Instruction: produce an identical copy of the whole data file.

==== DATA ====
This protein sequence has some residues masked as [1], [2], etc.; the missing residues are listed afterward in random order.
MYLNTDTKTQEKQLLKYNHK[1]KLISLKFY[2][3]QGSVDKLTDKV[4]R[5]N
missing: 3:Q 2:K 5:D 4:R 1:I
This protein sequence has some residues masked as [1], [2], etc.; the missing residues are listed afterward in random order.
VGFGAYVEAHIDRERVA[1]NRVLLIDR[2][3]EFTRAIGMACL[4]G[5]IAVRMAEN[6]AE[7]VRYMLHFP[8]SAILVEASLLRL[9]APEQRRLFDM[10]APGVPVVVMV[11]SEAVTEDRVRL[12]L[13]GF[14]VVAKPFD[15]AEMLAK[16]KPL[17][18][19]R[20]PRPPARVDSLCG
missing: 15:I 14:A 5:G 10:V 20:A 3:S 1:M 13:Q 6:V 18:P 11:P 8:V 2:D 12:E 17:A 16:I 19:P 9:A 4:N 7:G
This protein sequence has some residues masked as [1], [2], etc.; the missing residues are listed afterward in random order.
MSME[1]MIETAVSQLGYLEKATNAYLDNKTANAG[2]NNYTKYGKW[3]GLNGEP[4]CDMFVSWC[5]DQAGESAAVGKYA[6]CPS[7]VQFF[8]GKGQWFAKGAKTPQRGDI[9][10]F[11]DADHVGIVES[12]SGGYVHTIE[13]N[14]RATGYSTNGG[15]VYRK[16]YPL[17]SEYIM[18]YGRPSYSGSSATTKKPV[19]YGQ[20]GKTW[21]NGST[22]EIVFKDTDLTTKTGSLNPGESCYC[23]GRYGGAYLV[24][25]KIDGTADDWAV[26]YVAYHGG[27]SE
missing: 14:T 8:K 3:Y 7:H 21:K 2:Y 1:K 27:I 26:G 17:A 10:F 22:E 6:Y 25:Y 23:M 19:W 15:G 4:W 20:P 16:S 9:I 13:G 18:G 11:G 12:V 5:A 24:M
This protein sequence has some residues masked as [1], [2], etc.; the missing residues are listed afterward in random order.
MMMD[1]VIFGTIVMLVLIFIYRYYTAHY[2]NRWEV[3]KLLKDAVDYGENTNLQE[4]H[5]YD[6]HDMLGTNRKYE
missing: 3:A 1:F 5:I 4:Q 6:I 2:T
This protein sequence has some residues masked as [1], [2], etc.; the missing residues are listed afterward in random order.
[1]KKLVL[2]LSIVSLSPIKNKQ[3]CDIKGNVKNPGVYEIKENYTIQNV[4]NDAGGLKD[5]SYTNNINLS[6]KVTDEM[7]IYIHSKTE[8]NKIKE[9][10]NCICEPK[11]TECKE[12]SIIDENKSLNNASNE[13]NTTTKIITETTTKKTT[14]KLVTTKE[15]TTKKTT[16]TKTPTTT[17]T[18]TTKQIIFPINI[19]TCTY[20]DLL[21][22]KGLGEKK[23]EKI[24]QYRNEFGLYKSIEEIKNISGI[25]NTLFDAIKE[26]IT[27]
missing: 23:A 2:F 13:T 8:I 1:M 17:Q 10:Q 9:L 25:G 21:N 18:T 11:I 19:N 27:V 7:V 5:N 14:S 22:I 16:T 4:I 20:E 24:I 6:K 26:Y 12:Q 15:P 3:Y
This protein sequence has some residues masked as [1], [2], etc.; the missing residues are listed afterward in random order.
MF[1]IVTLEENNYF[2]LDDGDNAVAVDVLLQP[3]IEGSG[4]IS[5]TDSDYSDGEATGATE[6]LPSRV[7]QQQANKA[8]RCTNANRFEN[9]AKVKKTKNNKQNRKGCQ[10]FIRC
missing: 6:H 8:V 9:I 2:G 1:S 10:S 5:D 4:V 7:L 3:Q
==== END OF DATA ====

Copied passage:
This protein sequence has some residues masked as [1], [2], etc.; the missing residues are listed afterward in random order.
MYLNTDTKTQEKQLLKYNHK[1]KLISLKFY[2][3]QGSVDKLTDKV[4]R[5]N
missing: 3:Q 2:K 5:D 4:R 1:I
This protein sequence has some residues masked as [1], [2], etc.; the missing residues are listed afterward in random order.
VGFGAYVEAHIDRERVA[1]NRVLLIDR[2][3]EFTRAIGMACL[4]G[5]IAVRMAEN[6]AE[7]VRYMLHFP[8]SAILVEASLLRL[9]APEQRRLFDM[10]APGVPVVVMV[11]SEAVTEDRVRL[12]L[13]GF[14]VVAKPFD[15]AEMLAK[16]KPL[17][18][19]R[20]PRPPARVDSLCG
missing: 15:I 14:A 5:G 10:V 20:A 3:S 1:M 13:Q 6:V 18:P 11:P 8:V 2:D 12:E 17:A 16:I 19:P 9:A 4:N 7:G
This protein sequence has some residues masked as [1], [2], etc.; the missing residues are listed afterward in random order.
MSME[1]MIETAVSQLGYLEKATNAYLDNKTANAG[2]NNYTKYGKW[3]GLNGEP[4]CDMFVSWC[5]DQAGESAAVGKYA[6]CPS[7]VQFF[8]GKGQWFAKGAKTPQRGDI[9][10]F[11]DADHVGIVES[12]SGGYVHTIE[13]N[14]RATGYSTNGG[15]VYRK[16]YPL[17]SEYIM[18]YGRPSYSGSSATTKKPV[19]YGQ[20]GKTW[21]NGST[22]EIVFKDTDLTTKTGSLNPGESCYC[23]GRYGGAYLV[24][25]KIDGTADDWAV[26]YVAYHGG[27]SE
missing: 14:T 8:K 3:Y 7:H 21:K 2:Y 1:K 27:I 26:G 17:A 10:F 22:E 6:Y 25:Y 23:M 19:W 15:G 4:W 20:P 16:S 9:I 13:G 18:G 11:G 12:V 5:A 24:M
This protein sequence has some residues masked as [1], [2], etc.; the missing residues are listed afterward in random order.
MMMD[1]VIFGTIVMLVLIFIYRYYTAHY[2]NRWEV[3]KLLKDAVDYGENTNLQE[4]H[5]YD[6]HDMLGTNRKYE
missing: 3:A 1:F 5:I 4:Q 6:I 2:T
This protein sequence has some residues masked as [1], [2], etc.; the missing residues are listed afterward in random order.
[1]KKLVL[2]LSIVSLSPIKNKQ[3]CDIKGNVKNPGVYEIKENYTIQNV[4]NDAGGLKD[5]SYTNNINLS[6]KVTDEM[7]IYIHSKTE[8]NKIKE[9][10]NCICEPK[11]TECKE[12]SIIDENKSLNNASNE[13]NTTTKIITETTTKKTT[14]KLVTTKE[15]TTKKTT[16]TKTPTTT[17]T[18]TTKQIIFPINI[19]TCTY[20]DLL[21][22]KGLGEKK[23]EKI[24]QYRNEFGLYKSIEEIKNISGI[25]NTLFDAIKE[26]IT[27]
missing: 23:A 2:F 13:T 8:I 1:M 17:Q 10:Q 9:L 25:G 21:N 18:T 11:I 19:N 27:V 7:V 5:N 14:S 22:I 16:T 4:I 20:E 24:I 6:K 26:Y 12:Q 15:P 3:Y
This protein sequence has some residues masked as [1], [2], etc.; the missing residues are listed afterward in random order.
MF[1]IVTLEENNYF[2]LDDGDNAVAVDVLLQP[3]IEGSG[4]IS[5]TDSDYSDGEATGATE[6]LPSRV[7]QQQANKA[8]RCTNANRFEN[9]AKVKKTKNNKQNRKGCQ[10]FIRC
missing: 6:H 8:V 9:I 2:G 1:S 10:S 5:D 4:V 7:L 3:Q